Spectacular Craftacular

A Wornette Outing to the World Maker Faire

When WORN Fashion Journal was invited to visit the BUST Magazine Craftacular during World Maker Faire, we let nothing stand in our way: not the fact that popular DIY festival was being held in New York City (and Queens at that!); not the chilly weather (some wornettes should have brought their cardigans); not even that it was being held at the New York Hall of Science, better known as the site of the 1964 World’s Fair, as seen at the ending of ‘Men in Black’ (and we half expected to see Edgar the Alien roaming about).

The Wornettes were just happy to be there, and not just to shop.

Maker Faires, which are organized by Make Magazine and have been held in various cities since 2006, have an inescapable science and technology flavour to them. They cater to the type of person who likes taking apart their radios, or making new ones from scratch. They encourage inquisitiveness, individual thinking, and a hands-on approach to the world around us.

These are not qualities often associated with fashion or fashion magazines. But for precisely this reason WORN wanted to support BUST Magazine and its Craftacular, now in its second year. The crafters who took part (selling items ranging from copper ‘collar’ necklaces to buttons celebrating Bea Arthur) have taken style into their own hands.

A great example is Erica Morris, who makes steampunk-inspired jewelry under the label The Clockwork Witch for “the fantastically and mechanically inclined” (her words).

“Recycling is integral to my work,” she explains. “I use old watches, vintage postage stamps, chocolate foils as well as delicate organics such as insect wings and animal bones.” Although she sells her pieces online, she loves fairs because she wants to see how people react to her creations in person.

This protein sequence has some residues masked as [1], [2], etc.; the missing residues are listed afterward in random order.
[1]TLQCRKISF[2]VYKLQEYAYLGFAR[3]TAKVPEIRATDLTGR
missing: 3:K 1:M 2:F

The only downside of vending at an event like the Craftacular? Morris would have liked more time to check out other people’s cool creations, but she did make friends with her “tent mate” who makes cupcake soaps.

Be they makers of hoodies with built-in mittens, wallets patterned with subway maps, or necklaces inspired by the lunar eclipse, craft-sellers have the same attitude of builders of 3D printers and soapbox race cars: seeing what’s already out there, they smile and say, “Now see what I can do!”

video // Daniel Reis
photography // Casie Brown

The BUST Magazine Craftacular Wants You!

Are you a crafty genius looking to show off your crafts-pertise? Bring your wares to the BUST Magazine Craftacular at World Maker Faire New York. Applications are due August 15, 2012 (but you might be able to sneak in a late application if you send it before the weekend—not that you heard it from me).

This is BUST Magazine‘s third year as part of the World Maker Faire, a huge two-day event celebrating science, art, craft, engineering, and music in a unique outdoor forum. Over 40,000 people will explore the world’s largest DIY festival; you might even bump into a few Wornettes.

Apply here!

Angela Wornette

“Only Angela could pull that off!” is a phrase often followed by a hearty chuckle that I’ve heard all my life. Wearing unconventional pieces is not only one of my favourite pastimes, but it’s also my way of bringing smiles to strangers’ faces. Through Bananne Appeal, my handmade and mostly repurposed label of quirky fascinators, apparel, and doodads, I aim to spread playfulness in quotidian dressing.

I became glued to the sewing machine the way other kids were glued to the television ever since my mother taught me how to use one (and severely limited my television watching hours) when I was little. Many of my most cherished clothes come from my mother’s and grandmother’s closets. Inspiration for my ever-evolving sense of style is literally gathered from all over. I take my cues from everything from Japanese fast food to Australian school children and collectable German nutcrackers.